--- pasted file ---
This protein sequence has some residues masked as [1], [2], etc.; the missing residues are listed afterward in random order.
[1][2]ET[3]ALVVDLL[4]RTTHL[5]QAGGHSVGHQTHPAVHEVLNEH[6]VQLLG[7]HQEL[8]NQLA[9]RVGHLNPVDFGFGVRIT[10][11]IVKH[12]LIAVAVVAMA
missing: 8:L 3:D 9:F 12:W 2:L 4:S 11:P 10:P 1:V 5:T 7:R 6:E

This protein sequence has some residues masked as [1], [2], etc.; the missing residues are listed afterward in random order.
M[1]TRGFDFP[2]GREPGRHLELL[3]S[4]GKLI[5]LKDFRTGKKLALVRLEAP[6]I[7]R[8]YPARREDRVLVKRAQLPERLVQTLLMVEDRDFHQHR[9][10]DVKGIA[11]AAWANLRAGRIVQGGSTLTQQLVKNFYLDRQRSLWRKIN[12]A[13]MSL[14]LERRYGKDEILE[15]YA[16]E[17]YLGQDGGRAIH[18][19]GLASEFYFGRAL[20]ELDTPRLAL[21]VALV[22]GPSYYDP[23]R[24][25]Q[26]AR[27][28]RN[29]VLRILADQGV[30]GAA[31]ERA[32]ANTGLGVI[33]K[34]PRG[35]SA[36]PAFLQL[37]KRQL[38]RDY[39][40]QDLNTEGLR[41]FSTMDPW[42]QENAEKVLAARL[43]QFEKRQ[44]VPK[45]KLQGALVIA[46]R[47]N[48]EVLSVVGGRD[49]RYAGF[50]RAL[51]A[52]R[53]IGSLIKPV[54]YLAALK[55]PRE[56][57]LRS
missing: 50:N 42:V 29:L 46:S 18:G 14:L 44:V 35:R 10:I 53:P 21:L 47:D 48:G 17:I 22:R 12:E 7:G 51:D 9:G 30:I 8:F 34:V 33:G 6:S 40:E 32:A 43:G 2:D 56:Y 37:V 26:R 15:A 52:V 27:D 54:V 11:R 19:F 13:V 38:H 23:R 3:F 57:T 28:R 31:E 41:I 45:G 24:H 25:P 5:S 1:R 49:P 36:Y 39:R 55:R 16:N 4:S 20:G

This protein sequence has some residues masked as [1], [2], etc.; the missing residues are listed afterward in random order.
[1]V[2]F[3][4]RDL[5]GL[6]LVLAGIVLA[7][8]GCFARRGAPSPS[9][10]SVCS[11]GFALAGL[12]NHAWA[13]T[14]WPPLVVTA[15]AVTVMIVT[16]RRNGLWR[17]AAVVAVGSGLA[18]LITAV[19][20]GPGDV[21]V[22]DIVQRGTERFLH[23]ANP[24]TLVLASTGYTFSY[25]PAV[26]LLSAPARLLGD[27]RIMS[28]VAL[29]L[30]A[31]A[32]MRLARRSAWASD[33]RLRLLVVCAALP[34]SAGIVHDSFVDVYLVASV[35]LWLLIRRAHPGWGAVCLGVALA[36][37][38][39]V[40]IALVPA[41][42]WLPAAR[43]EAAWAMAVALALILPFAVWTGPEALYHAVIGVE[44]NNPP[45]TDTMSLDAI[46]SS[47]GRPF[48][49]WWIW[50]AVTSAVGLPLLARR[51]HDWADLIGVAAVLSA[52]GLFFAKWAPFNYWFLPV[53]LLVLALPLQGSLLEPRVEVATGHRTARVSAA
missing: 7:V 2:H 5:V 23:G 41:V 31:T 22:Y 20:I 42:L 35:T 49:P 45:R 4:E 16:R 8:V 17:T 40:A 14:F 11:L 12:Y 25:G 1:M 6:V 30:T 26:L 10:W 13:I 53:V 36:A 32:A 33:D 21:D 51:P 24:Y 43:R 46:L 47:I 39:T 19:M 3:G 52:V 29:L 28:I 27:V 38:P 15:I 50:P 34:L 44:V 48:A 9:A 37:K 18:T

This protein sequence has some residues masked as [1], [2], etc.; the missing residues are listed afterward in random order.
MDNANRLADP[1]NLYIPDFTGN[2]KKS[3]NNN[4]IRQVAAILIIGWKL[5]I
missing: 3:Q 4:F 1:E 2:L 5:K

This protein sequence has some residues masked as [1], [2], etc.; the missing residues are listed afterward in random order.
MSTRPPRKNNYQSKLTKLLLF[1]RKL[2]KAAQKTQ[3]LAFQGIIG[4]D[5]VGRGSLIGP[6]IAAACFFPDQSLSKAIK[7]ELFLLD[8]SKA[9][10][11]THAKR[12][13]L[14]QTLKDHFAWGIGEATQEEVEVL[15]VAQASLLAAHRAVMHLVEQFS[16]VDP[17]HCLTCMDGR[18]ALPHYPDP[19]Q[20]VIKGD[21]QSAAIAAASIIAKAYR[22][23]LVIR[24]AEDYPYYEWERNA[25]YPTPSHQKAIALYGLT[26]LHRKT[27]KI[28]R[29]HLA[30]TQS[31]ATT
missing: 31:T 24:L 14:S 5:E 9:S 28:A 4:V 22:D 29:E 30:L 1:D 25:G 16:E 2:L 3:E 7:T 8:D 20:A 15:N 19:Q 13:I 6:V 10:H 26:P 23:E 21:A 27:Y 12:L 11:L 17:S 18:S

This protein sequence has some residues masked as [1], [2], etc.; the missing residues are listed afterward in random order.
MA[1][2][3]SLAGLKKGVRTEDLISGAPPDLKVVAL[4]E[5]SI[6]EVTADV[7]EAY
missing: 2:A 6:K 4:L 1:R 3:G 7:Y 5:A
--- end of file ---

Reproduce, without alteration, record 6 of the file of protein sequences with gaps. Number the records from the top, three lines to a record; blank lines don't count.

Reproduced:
This protein sequence has some residues masked as [1], [2], etc.; the missing residues are listed afterward in random order.
MA[1][2][3]SLAGLKKGVRTEDLISGAPPDLKVVAL[4]E[5]SI[6]EVTADV[7]EAY
missing: 2:A 6:K 4:L 1:R 3:G 7:Y 5:A